An end to the war on terror


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The kidnapping of 200 schoolgirls in Nigeria by the extremist sect Boko Haram is starting to make big waves in the international media, partially due to the horrifying nature of the story and partially due to the sheer unlikeliness of managing to kidnap so many people without anyone knowing where they’ve been taken. The story now is being focused on the reaction of the Nigerian government – a government which is famously incapable of caring for its own citizens, and more bothered about continuing to bring in oil revenue from the West. This is a government which responded to anti-oil protests in the Ogoniland region by executing the leader, Ken Saro-Wiwa, a move which spectacularly backfired in terms of providing terrible PR for the country for years afterwards.

They are now proving just as incapable of dealing with Boko Haram, an Islamic group whose name means roughly ‘Western education is a sin’ – hence their targeting of schoolgirls. The Nigerian government seems helpless to stop the terrorists that inhabit the desert north of the country, and has instead started arresting leaders of the protest groups that are calling for action in the capital, Abuja – yet another piece of terrible PR for this hapless regime.

Boko Haram seem to be another part of the wave of militarized Islam that has been sweeping across the Saharan region in recent years. We saw similar ideologies in the extremist groups that hijacked the Tuareg revolution in northern Mali in 2012, before being beaten back with the help of French troops. What this seems to signify is yet another suggestion that the global ‘war on terror’ has been an abject failure and a new approach is needed. It turns out invading predominantly Muslim countries and bombing people from drones may be very effective in killing individual terrorists, but is singularly ineffective in stopping new terrorists being created – if anything, it just seems to encourage people to take up arms against the West and the Western-backed governments in Africa that they see as oppressing their co-religionists.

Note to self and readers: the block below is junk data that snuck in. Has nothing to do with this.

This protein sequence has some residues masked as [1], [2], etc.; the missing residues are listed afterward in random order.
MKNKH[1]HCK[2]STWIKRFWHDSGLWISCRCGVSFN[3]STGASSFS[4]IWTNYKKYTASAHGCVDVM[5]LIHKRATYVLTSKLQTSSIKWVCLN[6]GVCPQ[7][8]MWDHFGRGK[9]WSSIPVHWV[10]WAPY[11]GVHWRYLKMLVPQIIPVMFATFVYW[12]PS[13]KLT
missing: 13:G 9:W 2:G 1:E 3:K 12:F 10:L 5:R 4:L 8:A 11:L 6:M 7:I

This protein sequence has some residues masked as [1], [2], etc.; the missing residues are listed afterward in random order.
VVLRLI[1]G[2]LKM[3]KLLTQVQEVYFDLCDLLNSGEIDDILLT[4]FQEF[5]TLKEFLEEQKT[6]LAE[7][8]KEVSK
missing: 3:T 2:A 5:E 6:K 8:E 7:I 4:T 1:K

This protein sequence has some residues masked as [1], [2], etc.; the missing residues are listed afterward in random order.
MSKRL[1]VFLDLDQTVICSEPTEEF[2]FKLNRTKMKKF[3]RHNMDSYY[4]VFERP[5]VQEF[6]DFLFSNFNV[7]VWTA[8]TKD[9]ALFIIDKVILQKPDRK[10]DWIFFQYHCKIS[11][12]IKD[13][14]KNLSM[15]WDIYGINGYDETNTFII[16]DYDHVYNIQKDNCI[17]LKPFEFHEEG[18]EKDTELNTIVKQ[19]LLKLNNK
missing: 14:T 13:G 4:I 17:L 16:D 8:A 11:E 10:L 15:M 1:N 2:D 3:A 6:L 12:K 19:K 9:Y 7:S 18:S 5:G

Beyond even the war on terror itself, the extremism in countries like Nigeria is further fuelled by Western-led policies. So much of Nigeria’s resources are concentrated in an oil industry which benefits only the Western countries that use the oil and the corrupt politicians who cream the profits from the top, leaving only a minimal amount to provide much-needed services to the long-suffering people of Nigeria. Unsurprisingly, this has led large parts of the country – particularly those outside of relatively well-funded areas like Lagos and Abuja – to have no faith in their government, or worse, to actively despise it. Such developments can only encourage populist religious movements like Boko Haram, that promise to ‘save’ the people from poverty and misery as long as they follow a set of religious laws.

Rather than focusing on wars and on attempts to force democracy onto people (if ‘forced democracy’ isn’t itself an oxymoron), we need to find a new way of halting the spread of this kind of extremism. We need international development policies that actually help countries pull themselves out of poverty, rather than relying on Western oil money to survive. And we need to stop tolerating regimes that are friendly towards Western corporate interests, but damaging and authoritarian towards their own populations. We can only hope that the kidnapping of these girls, however terrible it is, will help to push our leaders towards these new policies, as they realize that extremism will not go away if faced with violence alone.


Article prepared by Ana Shell

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